A lot really does come down to labor costs, which are a very significant amount of the expense of transit.
Christopher is quite right here, and this is a major issue. Transit systems in countries with low labor costs are able to operate more lines with less subsidy. Some have argued that transit will never be competitive with such high labor costs, blamed the transit workers' unions, and recommended finding a way to break the unions.
This is, of course, only one manifestation of the wider labor cost issue. Yes, with enough force we could break the unions, dismantle restrictive labor laws and bring labor costs down to the levels of Brazil or Thailand. But what would we really accomplish? A big part of what makes America (or France, or Japan) a nice place to live is that many people can make a decent living, with health care and a pension, without working seventy hours a week. We do not want to race to the bottom on this.
Our goal should be to accomplish what we want without compromising on labor standards. Like all workers, transit staff deserve enough money to pay the rent and support a family, plus decent health care and retirement benefits. They deserve to work reasonable hours under healthy, comfortable conditions. We should stand in solidarity with the bus drivers and train operators. We are all transit workers.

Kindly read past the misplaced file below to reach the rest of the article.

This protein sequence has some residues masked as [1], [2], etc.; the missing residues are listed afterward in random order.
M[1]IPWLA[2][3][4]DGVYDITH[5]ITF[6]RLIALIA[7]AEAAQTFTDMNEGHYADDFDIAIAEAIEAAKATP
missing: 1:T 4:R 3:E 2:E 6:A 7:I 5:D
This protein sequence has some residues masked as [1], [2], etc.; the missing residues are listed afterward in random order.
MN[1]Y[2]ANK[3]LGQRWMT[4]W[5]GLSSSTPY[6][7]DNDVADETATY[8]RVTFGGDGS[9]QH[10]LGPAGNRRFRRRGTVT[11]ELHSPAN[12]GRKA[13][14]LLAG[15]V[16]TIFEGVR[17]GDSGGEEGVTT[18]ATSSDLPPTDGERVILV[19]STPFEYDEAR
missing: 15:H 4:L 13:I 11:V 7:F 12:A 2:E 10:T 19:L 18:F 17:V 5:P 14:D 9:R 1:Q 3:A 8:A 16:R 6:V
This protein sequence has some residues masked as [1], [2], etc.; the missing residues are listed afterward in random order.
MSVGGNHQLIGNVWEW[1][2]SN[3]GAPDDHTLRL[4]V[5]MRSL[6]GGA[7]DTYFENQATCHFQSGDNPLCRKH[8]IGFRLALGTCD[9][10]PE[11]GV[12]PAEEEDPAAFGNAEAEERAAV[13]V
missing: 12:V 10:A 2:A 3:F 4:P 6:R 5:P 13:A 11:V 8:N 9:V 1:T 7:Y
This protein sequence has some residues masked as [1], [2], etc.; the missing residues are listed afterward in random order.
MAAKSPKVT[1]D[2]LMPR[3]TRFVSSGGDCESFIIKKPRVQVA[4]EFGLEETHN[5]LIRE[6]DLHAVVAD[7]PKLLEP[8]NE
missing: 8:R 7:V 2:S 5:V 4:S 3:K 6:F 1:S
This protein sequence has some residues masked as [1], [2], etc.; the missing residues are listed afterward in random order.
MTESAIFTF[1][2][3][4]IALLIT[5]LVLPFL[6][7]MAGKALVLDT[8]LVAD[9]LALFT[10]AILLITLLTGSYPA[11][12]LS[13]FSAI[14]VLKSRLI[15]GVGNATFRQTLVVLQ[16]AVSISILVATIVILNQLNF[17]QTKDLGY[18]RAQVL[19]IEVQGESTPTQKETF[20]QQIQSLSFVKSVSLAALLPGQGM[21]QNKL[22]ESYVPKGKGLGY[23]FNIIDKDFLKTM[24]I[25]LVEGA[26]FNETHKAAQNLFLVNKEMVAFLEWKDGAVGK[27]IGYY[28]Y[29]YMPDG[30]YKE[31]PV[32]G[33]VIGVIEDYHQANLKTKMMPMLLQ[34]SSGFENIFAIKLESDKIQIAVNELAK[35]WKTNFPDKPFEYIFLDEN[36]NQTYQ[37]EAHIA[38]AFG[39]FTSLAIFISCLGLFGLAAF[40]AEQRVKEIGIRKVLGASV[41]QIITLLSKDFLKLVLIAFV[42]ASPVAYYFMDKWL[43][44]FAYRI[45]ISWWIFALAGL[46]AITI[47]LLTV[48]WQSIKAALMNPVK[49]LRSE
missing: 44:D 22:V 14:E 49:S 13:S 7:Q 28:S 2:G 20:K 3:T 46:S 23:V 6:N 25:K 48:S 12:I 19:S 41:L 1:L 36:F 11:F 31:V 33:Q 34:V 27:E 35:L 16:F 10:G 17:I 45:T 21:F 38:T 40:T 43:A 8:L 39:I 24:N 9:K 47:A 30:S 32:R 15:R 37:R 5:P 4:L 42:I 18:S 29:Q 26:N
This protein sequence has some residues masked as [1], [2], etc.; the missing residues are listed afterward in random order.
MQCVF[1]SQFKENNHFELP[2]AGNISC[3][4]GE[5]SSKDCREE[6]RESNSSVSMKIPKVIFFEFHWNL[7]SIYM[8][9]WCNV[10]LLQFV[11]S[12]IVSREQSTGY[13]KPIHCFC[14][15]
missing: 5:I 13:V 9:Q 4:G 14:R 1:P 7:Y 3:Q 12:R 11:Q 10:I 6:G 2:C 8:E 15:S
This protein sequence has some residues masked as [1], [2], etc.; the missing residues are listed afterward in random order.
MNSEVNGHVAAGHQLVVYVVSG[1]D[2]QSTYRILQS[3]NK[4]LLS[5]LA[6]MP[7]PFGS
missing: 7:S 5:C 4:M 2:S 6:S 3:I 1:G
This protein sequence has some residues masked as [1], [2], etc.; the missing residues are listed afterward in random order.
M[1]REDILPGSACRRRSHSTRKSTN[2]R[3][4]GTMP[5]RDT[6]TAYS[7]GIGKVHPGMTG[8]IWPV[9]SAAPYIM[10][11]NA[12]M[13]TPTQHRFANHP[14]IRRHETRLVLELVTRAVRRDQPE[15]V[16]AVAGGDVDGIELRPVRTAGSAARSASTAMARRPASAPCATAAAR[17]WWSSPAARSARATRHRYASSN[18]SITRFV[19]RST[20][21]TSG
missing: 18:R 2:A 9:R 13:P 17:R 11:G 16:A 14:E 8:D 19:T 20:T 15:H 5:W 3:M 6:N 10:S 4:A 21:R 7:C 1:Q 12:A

Actually, we are all transit workers, and that's part of the problem, as Christopher continues:
When you think about it, that's a serious competitive disadvantage because the perceived labor cost of driving is free.
What has happened over the past hundred years is that the government has effectively outsourced the bulk of passenger transportation to individuals and families. They pay much of the capital costs (roads and bridges, roads and bridges), and subsidize some of the rest (Detroit bailout, oil wars), and even pay some of the capital maintenance, which is essentially an operating cost.
The remaining costs (vehicles and their operation) is mostly provided directly by the consumer. This has always been true to some extent, but during the golden age of rail transport it was provided by corporations, usually private, but unionized with strict labor rules. Many of these have been taken over by the government, but unable to compete with the cheap labor of individual drivers, they have shrunken considerably.
Of course, there is no such thing as a free lunch, and we have paid dearly for the de-professionalization of driving. Car crashes are the ninth leading cause of death worldwide and climbing, and the leading cause of death among young people. Buses and trains do kill people, but at nowhere near that rate.
It's time to recognize that we can't get away from paying for well-trained, well-treated professional transit operators. Of course we should work to reduce scams like the golfing "disabled" Long Island Rail Road workers, and other wastefraudandabuse. But there's a limit to how much cost savings can be wrung from labor. If we try to save money by farming transportation out to unprofessional, poorly-trained individuals, or by ruining working conditions - or even by importing desperate immigrants - it will backfire, and we'll wind up dead or wishing we were dead.
As Christopher points out, this outsourcing of passenger transportation provides unfair competition to organizations that do treat their drivers right. If the "externalities" were not hidden - for example, if the cost of medical care for road casualties came out of the DOT's budgets, or if the states had to pay every driver a living wage for every hour behind the wheel - we'd see these costs brought under control quickly, and transit wouldn't look so expensive.